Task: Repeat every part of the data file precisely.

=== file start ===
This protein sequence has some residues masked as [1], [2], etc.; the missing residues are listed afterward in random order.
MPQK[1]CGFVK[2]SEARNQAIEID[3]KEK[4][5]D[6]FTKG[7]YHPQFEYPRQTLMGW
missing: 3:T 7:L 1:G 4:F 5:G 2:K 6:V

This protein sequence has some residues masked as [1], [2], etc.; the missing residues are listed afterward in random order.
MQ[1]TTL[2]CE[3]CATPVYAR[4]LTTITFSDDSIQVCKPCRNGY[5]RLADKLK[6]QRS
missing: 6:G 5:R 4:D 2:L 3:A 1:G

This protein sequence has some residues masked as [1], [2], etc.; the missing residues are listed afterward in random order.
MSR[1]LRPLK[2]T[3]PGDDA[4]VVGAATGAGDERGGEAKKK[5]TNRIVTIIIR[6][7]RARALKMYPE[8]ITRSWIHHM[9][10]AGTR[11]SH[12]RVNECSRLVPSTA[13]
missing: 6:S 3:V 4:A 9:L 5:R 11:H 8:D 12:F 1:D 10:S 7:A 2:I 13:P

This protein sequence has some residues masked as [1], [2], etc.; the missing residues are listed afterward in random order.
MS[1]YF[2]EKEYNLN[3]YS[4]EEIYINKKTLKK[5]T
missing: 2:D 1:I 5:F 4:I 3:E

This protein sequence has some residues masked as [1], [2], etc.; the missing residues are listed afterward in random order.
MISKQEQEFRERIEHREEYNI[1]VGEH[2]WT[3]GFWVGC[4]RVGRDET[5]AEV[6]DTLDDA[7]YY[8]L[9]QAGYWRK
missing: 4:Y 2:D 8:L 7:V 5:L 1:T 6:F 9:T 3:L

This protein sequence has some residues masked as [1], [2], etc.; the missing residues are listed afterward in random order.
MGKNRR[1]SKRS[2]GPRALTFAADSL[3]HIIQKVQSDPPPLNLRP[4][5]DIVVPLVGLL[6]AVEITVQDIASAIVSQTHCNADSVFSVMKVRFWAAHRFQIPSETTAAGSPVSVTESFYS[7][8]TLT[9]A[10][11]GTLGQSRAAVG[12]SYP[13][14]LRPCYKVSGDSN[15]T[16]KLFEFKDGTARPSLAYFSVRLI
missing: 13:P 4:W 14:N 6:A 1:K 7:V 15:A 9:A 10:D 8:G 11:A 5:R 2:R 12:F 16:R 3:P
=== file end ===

This protein sequence has some residues masked as [1], [2], etc.; the missing residues are listed afterward in random order.
MPQK[1]CGFVK[2]SEARNQAIEID[3]KEK[4][5]D[6]FTKG[7]YHPQFEYPRQTLMGW
missing: 3:T 7:L 1:G 4:F 5:G 2:K 6:V

This protein sequence has some residues masked as [1], [2], etc.; the missing residues are listed afterward in random order.
MQ[1]TTL[2]CE[3]CATPVYAR[4]LTTITFSDDSIQVCKPCRNGY[5]RLADKLK[6]QRS
missing: 6:G 5:R 4:D 2:L 3:A 1:G

This protein sequence has some residues masked as [1], [2], etc.; the missing residues are listed afterward in random order.
MSR[1]LRPLK[2]T[3]PGDDA[4]VVGAATGAGDERGGEAKKK[5]TNRIVTIIIR[6][7]RARALKMYPE[8]ITRSWIHHM[9][10]AGTR[11]SH[12]RVNECSRLVPSTA[13]
missing: 6:S 3:V 4:A 9:L 5:R 11:H 8:D 12:F 1:D 10:S 7:A 2:I 13:P

This protein sequence has some residues masked as [1], [2], etc.; the missing residues are listed afterward in random order.
MS[1]YF[2]EKEYNLN[3]YS[4]EEIYINKKTLKK[5]T
missing: 2:D 1:I 5:F 4:I 3:E

This protein sequence has some residues masked as [1], [2], etc.; the missing residues are listed afterward in random order.
MISKQEQEFRERIEHREEYNI[1]VGEH[2]WT[3]GFWVGC[4]RVGRDET[5]AEV[6]DTLDDA[7]YY[8]L[9]QAGYWRK
missing: 4:Y 2:D 8:L 7:V 5:L 1:T 6:F 9:T 3:L

This protein sequence has some residues masked as [1], [2], etc.; the missing residues are listed afterward in random order.
MGKNRR[1]SKRS[2]GPRALTFAADSL[3]HIIQKVQSDPPPLNLRP[4][5]DIVVPLVGLL[6]AVEITVQDIASAIVSQTHCNADSVFSVMKVRFWAAHRFQIPSETTAAGSPVSVTESFYS[7][8]TLT[9]A[10][11]GTLGQSRAAVG[12]SYP[13][14]LRPCYKVSGDSN[15]T[16]KLFEFKDGTARPSLAYFSVRLI
missing: 13:P 4:W 14:N 6:A 1:K 7:V 15:A 9:A 10:D 8:G 11:A 5:R 2:R 12:F 16:R 3:P